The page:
Time to Think Big Again
To the Editor:
On May 25, 1961, John F. Kennedy in a speech before congress challenged America to send Americans to the moon and safely return them before that decade was over. He made this challenge even though the technology to accomplish it did not exist and there was not a consensus whether it was possible to send someone to the moon. We successfully met President Kennedy’s goal because of the cooperation of government, private industry, and academia. With their sense of optimism and belief in the better good, they overcame seemingly unsurmountable obstacles, tragedies, and setbacks.
As I read about the moonshot and viewed programs commemorating its 50th anniversary this summer, I wondered if such a feat would be possible today. America has lost its ability to think big and believing we can succeed against overwhelming odds. Our colonial ancestors certainly thought big when they decided to declare independence. They were not deterred by the unlikelihood that a group of unorganized and untrained soldiers would defeat the world’s superpower of their day.
Throughout our history, we have struggled to balance individualism and communal good. However, the scales now have tipped in favor of individualism to such an extent that it has morphed into selfishness. In the process, we have become small thinkers who no longer see the advantages of appealing to the “better angels of our nature.”
President Kennedy issued his challenge in part because he believed that democracy was facing an existential crisis. He feared that countries around the world would consider a Russian style dictatorship more advanced than America’s democracy if they put someone on the moon first. Some including former President Eisenhower and Senator Barry Goldwater believed that the moonshot was an unnecessary expense, that freedom could win out over totalitarianism by more affordable means. Senator John J. Williams of Delaware wryly quipped that increasing NASA’s funding could result in our debt “reach[ing] the moon be before we do.” Some believed that the moonshot should be accomplished at a slower pace with technology leading the way to the moon rather than the moonshot stimulating technology. Still others believed that the money would be better spent to address social problems.
Today all humankind is facing an existential crisis. It is climate change. Just as the moonshot had its doubters and distractors, so too does the climate crisis. Some deny that climate change exists. At the beginning of the space race, a minority of experts denied that humans could survive in outer space. They were wrong. Some say that we should take a slower approach that is less disruptive and make changes only when advances in technology allow for an easy transition. Landing a person on the moon within a decade showed that advances in technology occurs best when motivated by more than profit alone. Without the moonshot, the technology that is the foundation of today’s economy and which we take for granted would be years away.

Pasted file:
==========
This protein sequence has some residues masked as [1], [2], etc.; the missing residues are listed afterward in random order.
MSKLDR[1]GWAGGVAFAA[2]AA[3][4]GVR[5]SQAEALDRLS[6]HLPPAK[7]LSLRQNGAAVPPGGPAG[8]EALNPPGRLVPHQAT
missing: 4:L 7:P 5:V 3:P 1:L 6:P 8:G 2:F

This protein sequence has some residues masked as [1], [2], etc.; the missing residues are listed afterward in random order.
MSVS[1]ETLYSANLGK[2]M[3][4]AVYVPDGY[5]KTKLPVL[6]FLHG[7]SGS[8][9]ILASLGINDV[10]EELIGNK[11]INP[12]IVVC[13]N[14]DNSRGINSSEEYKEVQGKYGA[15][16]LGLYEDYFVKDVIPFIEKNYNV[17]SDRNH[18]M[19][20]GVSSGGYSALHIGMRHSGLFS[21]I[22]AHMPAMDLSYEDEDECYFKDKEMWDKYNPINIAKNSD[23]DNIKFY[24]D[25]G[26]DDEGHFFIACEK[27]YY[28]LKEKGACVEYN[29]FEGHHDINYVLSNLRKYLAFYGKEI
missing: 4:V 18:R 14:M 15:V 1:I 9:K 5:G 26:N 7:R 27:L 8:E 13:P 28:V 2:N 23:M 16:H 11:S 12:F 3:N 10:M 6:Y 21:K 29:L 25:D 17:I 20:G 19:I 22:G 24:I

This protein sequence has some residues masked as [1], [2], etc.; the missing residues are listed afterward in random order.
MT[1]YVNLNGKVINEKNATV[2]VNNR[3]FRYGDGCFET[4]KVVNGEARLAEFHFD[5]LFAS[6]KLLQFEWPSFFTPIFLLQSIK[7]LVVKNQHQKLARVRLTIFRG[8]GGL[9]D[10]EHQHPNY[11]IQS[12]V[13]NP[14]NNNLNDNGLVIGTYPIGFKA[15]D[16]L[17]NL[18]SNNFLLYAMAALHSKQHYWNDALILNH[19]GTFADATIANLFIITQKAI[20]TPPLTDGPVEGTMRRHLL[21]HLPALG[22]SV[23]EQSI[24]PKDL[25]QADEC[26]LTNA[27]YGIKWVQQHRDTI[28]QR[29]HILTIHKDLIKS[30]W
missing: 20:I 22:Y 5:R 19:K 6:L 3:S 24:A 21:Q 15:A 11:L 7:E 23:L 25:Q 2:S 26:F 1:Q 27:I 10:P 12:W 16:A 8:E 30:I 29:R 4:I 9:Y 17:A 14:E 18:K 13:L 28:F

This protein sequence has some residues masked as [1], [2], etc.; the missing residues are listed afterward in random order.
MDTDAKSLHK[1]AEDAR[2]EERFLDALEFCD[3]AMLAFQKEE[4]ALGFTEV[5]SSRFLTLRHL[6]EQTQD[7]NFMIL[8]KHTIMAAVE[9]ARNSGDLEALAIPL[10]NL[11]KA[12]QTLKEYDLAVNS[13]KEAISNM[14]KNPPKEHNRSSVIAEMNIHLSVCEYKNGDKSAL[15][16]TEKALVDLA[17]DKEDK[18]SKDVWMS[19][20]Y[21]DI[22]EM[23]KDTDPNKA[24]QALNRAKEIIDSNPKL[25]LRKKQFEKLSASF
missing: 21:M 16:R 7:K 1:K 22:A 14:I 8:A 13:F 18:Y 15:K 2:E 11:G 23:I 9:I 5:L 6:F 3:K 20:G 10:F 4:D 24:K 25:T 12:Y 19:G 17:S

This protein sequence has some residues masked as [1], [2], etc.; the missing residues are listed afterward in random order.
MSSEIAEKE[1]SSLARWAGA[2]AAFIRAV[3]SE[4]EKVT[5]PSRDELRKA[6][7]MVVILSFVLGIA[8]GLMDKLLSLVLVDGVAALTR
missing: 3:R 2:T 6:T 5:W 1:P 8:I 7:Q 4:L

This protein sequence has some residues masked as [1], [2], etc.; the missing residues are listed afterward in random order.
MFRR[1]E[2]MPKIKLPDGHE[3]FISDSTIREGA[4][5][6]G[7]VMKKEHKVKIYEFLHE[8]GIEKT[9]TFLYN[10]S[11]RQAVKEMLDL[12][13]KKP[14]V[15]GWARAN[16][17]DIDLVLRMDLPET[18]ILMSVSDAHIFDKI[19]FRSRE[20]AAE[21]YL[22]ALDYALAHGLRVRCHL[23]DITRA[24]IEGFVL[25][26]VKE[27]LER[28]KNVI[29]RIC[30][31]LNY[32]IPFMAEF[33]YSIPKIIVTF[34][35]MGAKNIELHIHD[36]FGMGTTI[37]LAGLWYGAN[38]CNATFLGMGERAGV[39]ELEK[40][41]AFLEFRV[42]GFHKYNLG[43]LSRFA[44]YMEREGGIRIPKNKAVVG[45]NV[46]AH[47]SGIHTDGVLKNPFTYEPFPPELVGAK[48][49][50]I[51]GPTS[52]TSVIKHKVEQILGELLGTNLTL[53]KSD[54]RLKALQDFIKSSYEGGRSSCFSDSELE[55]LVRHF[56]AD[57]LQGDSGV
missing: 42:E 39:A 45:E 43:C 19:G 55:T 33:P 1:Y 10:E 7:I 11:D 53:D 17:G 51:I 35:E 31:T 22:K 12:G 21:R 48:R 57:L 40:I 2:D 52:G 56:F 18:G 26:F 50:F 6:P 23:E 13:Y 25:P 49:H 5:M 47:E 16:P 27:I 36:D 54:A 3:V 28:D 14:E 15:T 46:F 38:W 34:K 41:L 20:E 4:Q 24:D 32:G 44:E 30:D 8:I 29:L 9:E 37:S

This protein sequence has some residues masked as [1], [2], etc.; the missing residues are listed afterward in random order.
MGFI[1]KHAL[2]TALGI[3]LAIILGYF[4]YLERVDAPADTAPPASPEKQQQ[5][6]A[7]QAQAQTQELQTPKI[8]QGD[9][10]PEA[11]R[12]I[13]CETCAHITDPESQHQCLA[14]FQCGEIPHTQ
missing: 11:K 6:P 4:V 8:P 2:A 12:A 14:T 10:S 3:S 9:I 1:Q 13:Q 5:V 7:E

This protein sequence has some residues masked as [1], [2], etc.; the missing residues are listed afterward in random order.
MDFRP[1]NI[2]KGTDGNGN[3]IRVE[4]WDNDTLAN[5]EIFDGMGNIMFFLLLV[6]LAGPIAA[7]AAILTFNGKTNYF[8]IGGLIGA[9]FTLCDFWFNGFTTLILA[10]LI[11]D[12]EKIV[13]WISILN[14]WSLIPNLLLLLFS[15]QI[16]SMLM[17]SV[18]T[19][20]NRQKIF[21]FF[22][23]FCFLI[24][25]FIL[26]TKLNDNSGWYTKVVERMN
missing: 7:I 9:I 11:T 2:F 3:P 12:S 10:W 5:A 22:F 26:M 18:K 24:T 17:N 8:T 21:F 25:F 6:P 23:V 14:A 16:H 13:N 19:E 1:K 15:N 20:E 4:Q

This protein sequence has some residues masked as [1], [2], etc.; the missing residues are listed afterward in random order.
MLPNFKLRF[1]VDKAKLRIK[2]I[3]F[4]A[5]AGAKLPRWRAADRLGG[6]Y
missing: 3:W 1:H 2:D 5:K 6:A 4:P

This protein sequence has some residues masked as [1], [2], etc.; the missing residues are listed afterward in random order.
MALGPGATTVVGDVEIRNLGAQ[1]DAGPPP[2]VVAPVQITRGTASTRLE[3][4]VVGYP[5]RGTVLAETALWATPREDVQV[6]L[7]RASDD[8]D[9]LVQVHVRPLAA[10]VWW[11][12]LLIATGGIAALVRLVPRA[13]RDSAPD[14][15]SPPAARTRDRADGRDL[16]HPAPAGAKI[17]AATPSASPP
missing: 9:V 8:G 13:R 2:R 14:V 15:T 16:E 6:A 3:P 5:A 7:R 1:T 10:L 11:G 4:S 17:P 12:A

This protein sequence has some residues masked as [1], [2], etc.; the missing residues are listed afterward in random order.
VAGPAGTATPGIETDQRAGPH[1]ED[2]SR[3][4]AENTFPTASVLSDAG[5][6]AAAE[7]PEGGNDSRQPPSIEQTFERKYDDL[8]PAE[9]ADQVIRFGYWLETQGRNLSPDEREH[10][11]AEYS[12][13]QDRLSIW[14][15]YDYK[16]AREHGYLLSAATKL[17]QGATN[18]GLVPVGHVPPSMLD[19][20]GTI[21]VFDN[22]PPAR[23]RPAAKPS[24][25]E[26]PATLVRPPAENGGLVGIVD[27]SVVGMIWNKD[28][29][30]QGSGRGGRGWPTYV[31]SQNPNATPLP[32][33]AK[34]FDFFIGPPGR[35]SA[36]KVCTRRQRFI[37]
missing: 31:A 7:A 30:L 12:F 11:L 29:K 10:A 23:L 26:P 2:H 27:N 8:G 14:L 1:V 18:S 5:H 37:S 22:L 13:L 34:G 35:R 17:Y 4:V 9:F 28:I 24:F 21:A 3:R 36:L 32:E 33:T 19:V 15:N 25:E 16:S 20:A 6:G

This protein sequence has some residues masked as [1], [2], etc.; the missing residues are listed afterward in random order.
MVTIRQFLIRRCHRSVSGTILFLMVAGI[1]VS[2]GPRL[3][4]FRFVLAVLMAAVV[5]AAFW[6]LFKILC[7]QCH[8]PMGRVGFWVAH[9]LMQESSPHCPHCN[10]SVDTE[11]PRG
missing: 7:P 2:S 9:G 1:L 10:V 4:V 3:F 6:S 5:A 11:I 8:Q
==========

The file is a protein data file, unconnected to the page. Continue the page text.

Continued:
If we are to reverse climate change in about the same timeframe as going to the moon, it will take the same type of cooperation and spirit that led to its success. President Kennedy knew that the exploration of space would continue even if the United States did not participate. The same is true for the climate crisis. If the United States chooses not to participate in solving the climate crisis, other countries will. Do we really want to play third fiddle to Europe and China? The moonshot produced unexpected economic and technologic advances that created a whole new cultural paradigm. Do we want Europe and China to have the economic and technologic gains from leading the fight against climate change? Do we want the world to look to them as the more advanced nations?
The New York Times reporter James Reston said of the successful lunar voyage that it not only made history, it expanded our view of what history could be. The same will be true when we reverse climate change. The United States has the opportunity to once again redefine what history can be, but only if we tap into the American spirit that President Kennedy eloquently spoke of when he said, “We choose to go to the moon in this decade and do the other things, not because they are easy, but because they are hard, because that goal will serve to organize and measure the best of our energies and skills, because that challenge is one that we are willing to accept, one we are unwilling to postpone, and one which we intend to win.”
St. Johnsbury, Vermont